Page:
Increased Competition Fosters Falling Airline Prices


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The 1978 Airline Deregulation Act granted private airlines the freedom to select routes, set fares, and design schedules. Previously these were regulated by a federal agency, the Civil Aeronautics Board.1 The government took a more laissez-faire approach to the airline industry, and it began to consolidate under the control of its largest players.

A forty-year timeline is shown below which illustrates that centralization within the airline industry occurred rapidly among smaller providers, culminating in eventual acquisition by larger providers in some cases.

Consolidation seemed to be the best way to compete with the four largest American airline companies, whose percent market capitalization is shown below:

  • American Airlines: 5.6%
  • Delta Air Lines: 11.2%
  • Southwest Airlines: 8.1%
  • United Airlines: 8.6%

Source: The New York Times, 20182

The true result however was decreased competitiveness which precipitated rising prices, evidenced by the growth of the CPI basket price for air travel at a rate greater than that of generalized inflation as well as airport-level economic studies.3

The Dawn of Ultra Low Cost Carriers

Despite dubious reviews on popular advisory sites,4 a number of carriers which bill themselves as "ultra low cost" have emerged on the national market in the last two decades:

  • Allegiant Air: founded 1997, declared bankruptcy in 2000, acquired by Maurice Gallagher Jr. in 2001 and restructured as a low cost airline.
  • JetBlue Airways: founded in 2000 as one of the first low cost by design airlines.
  • Spirit Airlines: founded in 1983 as Charter One, began to transition to low cost airline in 2007.
  • Sun Country Airlines: Founded in 1983, declared bankruptcy in 2001, purchased and restructured before again declaring bankruptcy in 2008, purchased again in 2011 and restructured as a low cost airline.

Representing less than the market share of American Airlines between them, the emergence of multiple, regional, independent airlines who are able to target their high-priced competitors has re-introduced an atmosphere of competition at the domestic level.5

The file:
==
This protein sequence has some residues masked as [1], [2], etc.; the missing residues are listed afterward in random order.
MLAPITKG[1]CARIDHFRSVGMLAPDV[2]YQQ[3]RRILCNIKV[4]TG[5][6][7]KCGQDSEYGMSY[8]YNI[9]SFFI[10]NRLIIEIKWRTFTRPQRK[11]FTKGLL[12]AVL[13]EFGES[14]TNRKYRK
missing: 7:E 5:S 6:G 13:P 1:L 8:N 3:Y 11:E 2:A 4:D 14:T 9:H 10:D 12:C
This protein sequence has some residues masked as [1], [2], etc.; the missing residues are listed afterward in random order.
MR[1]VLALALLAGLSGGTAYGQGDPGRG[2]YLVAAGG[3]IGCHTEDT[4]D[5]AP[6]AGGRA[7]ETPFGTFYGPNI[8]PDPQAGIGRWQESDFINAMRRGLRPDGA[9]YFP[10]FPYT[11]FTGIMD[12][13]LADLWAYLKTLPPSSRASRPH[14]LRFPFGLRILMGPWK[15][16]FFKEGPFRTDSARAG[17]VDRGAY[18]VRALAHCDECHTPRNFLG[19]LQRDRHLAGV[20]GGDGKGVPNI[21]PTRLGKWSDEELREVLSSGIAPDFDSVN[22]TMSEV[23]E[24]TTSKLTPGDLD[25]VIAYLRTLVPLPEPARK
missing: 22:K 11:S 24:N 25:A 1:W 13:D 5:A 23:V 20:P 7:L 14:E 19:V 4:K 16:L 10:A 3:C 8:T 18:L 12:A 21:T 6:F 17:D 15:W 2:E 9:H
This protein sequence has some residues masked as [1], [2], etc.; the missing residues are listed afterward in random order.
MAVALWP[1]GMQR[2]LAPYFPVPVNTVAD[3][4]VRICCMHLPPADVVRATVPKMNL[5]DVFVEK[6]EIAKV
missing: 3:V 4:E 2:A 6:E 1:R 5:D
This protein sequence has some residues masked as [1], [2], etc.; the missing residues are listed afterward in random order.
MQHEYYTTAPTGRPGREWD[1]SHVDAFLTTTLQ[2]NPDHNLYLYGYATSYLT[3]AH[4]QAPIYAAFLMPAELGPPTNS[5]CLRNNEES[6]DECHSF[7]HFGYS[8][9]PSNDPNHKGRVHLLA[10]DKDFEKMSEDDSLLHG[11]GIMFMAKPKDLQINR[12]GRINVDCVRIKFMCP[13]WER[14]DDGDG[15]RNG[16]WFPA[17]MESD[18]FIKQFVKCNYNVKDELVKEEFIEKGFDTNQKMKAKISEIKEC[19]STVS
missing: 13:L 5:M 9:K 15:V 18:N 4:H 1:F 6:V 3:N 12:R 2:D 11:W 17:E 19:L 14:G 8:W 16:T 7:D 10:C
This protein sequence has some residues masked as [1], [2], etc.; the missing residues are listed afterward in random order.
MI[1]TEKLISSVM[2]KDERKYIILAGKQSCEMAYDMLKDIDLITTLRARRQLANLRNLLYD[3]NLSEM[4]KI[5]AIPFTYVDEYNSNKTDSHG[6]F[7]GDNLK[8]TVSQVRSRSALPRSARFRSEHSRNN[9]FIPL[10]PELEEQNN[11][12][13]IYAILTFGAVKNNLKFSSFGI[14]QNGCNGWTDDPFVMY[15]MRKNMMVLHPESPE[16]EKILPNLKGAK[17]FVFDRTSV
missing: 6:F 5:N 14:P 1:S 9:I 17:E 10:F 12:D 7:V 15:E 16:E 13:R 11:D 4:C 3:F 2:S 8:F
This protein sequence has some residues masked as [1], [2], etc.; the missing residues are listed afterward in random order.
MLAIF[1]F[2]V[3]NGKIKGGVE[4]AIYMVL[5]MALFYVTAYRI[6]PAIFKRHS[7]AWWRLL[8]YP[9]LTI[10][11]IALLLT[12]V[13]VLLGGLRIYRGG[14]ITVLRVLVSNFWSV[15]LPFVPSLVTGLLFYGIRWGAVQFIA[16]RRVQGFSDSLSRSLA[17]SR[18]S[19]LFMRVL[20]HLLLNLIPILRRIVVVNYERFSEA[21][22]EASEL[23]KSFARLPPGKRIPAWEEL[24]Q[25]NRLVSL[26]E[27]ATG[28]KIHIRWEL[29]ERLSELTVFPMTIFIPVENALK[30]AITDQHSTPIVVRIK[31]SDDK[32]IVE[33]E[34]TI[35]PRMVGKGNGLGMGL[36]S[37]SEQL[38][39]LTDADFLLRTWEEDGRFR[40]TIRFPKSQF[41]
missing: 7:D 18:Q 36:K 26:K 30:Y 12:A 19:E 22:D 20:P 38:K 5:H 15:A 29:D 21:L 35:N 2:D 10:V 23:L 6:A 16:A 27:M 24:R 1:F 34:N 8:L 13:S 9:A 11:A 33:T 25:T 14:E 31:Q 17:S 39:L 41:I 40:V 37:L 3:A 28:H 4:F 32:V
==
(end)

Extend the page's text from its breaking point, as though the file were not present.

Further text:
Although more dramatically affected by the economic downturn which began in 2008, the emergence of JetBlue in 2000 and the formation of additional low cost airlines throughout the decade have noticeably affected the overall cost of airline travel in the United States. Not only did the airline fare CPI basket grow less significantly than the overall basket of goods, the majority of years, the value decreased indicating that relative prices were decreasing with respect to overall inflation.

The Future of Low Cost

The World Bank anticipates the low cost revolution will spill over into areas where air travel is less common.6 Because of lower operating costs and ticket prices, areas traditionally uninteresting to larger international carriers are an ideal grounds for smaller organizations to grow their customer base.

In fact, relative airline costs have fallen roughly 50% since 19807 showing that industry regulation usually serves to stifle competition, increase barriers to market access for new players, and decrease innovation via stagnation. Indeed, economic consulting firm Compass Lexecon released a 2017 report showing that increased competition has not only resulted in lower prices, but also increased quality among those airlines which are not interested in pursuing the low cost model.8

Likewise, this trend has been noted by Federal Reserve economists, who postulate that the airline industry is essentially an oligopoly which steadily moving towards an environment of true competition.9

Data from this article is sourced from the Federal Reserve database FRED and valued on a 100-point scale. The CPI basket for airline fares is indexed in 1982, meaning all following values are derived based on their relationship to the 1982 value. If that index year is changed to 2001, the stark difference in CPI inflation from all items and airfare becomes obvious.